Mr. James recommends that buyers make a good impression right off the bat.

“It starts the minute you walk through the threshold,” he said. “You need that agent to recognize you and recognize that you’re going to be as accommodating as possible.”

He warns that buyers often make the error of trying to play hardball too soon.

“There are some buyers who go into a property they really like, but they feel they have to put it down because they think that’s the way of getting a lower price,” Mr. James said. “Well, that never works.”

Instead, he suggests this: Ask nice questions. Never make demands. Buyers who may have concerns about the property can have their agent handle that later on with the listing agent.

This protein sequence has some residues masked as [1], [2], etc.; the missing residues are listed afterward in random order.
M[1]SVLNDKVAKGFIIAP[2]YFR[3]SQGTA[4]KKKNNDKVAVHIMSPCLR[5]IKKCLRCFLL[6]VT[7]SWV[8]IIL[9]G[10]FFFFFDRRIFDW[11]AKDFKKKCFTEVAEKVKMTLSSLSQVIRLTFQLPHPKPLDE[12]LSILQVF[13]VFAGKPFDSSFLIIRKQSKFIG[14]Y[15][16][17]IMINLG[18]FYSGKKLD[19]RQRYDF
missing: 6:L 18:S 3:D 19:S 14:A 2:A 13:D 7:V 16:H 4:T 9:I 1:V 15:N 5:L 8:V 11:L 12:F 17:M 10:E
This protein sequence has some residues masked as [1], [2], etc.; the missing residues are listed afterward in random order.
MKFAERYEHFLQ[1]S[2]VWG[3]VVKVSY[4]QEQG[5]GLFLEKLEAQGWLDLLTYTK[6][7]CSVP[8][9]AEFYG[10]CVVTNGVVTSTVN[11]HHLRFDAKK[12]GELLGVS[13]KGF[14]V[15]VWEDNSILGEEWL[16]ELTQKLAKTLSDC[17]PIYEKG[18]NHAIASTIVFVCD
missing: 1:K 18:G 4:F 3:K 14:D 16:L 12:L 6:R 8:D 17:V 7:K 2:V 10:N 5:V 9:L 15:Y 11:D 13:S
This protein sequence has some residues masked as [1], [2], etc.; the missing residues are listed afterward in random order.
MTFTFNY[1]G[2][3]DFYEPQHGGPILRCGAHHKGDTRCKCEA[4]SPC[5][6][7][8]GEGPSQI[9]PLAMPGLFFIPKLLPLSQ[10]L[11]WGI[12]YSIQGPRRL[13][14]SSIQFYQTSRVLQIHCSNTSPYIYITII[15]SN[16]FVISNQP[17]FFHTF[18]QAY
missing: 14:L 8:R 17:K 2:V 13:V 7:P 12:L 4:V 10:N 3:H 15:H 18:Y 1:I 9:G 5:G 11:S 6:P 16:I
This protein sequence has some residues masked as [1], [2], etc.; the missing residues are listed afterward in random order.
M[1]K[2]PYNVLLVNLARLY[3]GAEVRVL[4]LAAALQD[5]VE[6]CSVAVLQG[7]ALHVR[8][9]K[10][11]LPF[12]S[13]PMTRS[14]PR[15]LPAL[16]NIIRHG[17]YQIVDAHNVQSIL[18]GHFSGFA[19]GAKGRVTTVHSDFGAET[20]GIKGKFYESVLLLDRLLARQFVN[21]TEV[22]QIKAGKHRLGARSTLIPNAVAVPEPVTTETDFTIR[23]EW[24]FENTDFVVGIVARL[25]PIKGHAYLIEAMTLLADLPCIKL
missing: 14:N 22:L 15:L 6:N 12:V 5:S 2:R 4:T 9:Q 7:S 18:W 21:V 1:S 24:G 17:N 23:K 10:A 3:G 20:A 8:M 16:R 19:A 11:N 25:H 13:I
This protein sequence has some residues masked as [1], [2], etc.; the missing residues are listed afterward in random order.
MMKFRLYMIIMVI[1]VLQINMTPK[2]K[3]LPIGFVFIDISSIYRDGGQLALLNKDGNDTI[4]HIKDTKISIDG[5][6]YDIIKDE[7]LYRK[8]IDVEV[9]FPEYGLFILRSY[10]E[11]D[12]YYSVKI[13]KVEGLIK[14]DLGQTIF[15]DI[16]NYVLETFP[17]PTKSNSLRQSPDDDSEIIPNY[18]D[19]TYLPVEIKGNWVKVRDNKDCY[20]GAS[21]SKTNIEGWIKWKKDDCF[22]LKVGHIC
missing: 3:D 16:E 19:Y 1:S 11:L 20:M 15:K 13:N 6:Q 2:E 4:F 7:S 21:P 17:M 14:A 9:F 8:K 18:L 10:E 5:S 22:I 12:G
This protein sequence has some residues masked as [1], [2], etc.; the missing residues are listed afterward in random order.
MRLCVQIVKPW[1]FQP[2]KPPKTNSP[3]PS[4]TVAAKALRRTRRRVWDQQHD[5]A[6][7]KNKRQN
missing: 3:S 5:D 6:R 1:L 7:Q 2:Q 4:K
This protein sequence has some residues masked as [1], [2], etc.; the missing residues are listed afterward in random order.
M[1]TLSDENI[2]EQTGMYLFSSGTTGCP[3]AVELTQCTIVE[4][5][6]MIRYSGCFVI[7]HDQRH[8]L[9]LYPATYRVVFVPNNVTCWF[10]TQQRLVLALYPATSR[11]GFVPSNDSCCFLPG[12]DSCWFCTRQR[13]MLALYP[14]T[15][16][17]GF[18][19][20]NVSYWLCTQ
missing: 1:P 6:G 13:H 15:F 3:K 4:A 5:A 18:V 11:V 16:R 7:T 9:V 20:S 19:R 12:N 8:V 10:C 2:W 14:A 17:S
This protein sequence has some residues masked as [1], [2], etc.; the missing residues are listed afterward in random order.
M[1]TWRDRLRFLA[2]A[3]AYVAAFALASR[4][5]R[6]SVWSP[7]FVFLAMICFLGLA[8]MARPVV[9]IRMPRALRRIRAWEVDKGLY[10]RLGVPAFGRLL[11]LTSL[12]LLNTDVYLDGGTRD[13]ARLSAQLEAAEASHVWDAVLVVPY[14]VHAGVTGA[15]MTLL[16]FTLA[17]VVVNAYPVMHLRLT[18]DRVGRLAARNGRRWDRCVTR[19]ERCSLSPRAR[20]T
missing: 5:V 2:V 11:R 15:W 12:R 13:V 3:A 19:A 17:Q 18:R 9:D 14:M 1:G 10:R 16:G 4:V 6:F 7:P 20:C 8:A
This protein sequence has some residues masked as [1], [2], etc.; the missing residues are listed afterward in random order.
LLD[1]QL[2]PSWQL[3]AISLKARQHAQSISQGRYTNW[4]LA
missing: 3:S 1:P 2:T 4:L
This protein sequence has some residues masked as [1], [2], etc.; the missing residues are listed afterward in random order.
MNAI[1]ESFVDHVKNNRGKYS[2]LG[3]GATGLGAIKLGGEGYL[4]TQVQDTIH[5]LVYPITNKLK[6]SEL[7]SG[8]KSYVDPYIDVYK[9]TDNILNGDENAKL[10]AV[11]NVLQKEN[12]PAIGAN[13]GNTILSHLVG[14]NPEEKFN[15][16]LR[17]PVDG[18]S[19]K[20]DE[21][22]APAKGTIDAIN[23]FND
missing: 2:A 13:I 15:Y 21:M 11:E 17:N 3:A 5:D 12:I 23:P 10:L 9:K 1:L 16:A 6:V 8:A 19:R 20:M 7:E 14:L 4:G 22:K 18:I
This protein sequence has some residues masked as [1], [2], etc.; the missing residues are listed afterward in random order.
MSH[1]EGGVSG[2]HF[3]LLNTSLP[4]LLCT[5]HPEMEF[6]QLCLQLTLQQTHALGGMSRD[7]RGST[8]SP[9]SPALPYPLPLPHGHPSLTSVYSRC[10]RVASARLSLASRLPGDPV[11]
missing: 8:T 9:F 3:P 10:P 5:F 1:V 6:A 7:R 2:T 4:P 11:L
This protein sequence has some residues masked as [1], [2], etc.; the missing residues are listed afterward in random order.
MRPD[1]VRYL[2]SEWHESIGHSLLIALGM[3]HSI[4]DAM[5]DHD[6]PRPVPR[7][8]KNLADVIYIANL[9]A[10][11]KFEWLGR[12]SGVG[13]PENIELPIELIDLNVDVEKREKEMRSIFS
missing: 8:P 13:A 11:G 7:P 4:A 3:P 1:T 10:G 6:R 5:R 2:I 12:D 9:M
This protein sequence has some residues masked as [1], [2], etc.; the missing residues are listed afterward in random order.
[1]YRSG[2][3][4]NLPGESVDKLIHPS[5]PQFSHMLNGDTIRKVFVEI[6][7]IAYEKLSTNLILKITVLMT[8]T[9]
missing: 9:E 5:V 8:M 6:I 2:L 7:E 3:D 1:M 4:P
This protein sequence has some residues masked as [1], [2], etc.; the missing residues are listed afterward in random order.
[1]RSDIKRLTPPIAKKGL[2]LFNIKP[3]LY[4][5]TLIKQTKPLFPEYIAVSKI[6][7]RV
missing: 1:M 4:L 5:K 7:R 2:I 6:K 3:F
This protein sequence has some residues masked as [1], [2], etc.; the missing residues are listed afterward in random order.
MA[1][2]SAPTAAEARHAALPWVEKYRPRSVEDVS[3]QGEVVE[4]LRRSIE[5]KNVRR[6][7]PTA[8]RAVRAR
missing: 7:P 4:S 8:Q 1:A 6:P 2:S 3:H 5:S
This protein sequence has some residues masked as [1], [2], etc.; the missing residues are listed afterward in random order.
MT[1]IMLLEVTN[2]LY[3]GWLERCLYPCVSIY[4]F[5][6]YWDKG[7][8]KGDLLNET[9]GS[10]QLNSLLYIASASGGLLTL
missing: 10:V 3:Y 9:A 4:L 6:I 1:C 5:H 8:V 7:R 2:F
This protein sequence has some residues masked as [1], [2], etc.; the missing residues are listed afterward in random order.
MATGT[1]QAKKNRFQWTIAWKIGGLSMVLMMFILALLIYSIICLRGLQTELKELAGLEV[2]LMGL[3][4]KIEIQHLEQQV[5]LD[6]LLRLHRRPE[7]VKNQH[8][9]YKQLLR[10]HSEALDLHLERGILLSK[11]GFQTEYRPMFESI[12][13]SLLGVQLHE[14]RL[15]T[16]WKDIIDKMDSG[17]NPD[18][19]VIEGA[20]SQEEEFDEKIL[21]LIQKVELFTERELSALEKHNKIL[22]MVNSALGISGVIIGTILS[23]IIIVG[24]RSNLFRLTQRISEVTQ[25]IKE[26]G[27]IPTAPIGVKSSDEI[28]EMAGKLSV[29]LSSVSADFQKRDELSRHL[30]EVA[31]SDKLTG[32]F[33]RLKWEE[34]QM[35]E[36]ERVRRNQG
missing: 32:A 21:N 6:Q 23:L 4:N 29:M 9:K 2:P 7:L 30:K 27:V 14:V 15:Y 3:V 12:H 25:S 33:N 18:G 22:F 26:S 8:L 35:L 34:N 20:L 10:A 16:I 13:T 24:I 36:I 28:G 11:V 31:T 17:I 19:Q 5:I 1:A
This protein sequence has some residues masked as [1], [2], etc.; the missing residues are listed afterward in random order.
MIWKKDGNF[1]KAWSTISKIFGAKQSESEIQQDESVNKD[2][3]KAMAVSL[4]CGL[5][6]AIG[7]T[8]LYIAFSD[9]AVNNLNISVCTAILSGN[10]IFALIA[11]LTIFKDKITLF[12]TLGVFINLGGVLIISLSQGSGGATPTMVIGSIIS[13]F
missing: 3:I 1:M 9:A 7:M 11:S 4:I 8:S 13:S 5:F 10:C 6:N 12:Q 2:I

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“You need that agent to want to sell you to their seller,” Mr. James said.

Ms. Abbey suggests asking the listing agent what terms of an offer are the most important to the seller: Does the family want to stay in the house for 60 days following closing? Is it more important that they close as quickly as possible? A buyer and their agent can then structure their offer accordingly.

Personalizing an offer needn’t stop there. Ms. Abbey has even gone so far as to look up the sellers on Facebook and tailor her offer letter based on their profile. In one instance, she found that the sellers had a family dog that looked similar to her client’s. In their offer, the buyers attached a family photo with the dog included. In another instance, she learned from the seller’s agent that they were fans of theater, so she included tickets to a show at the Denver Center for the Performing Arts to sweeten the deal.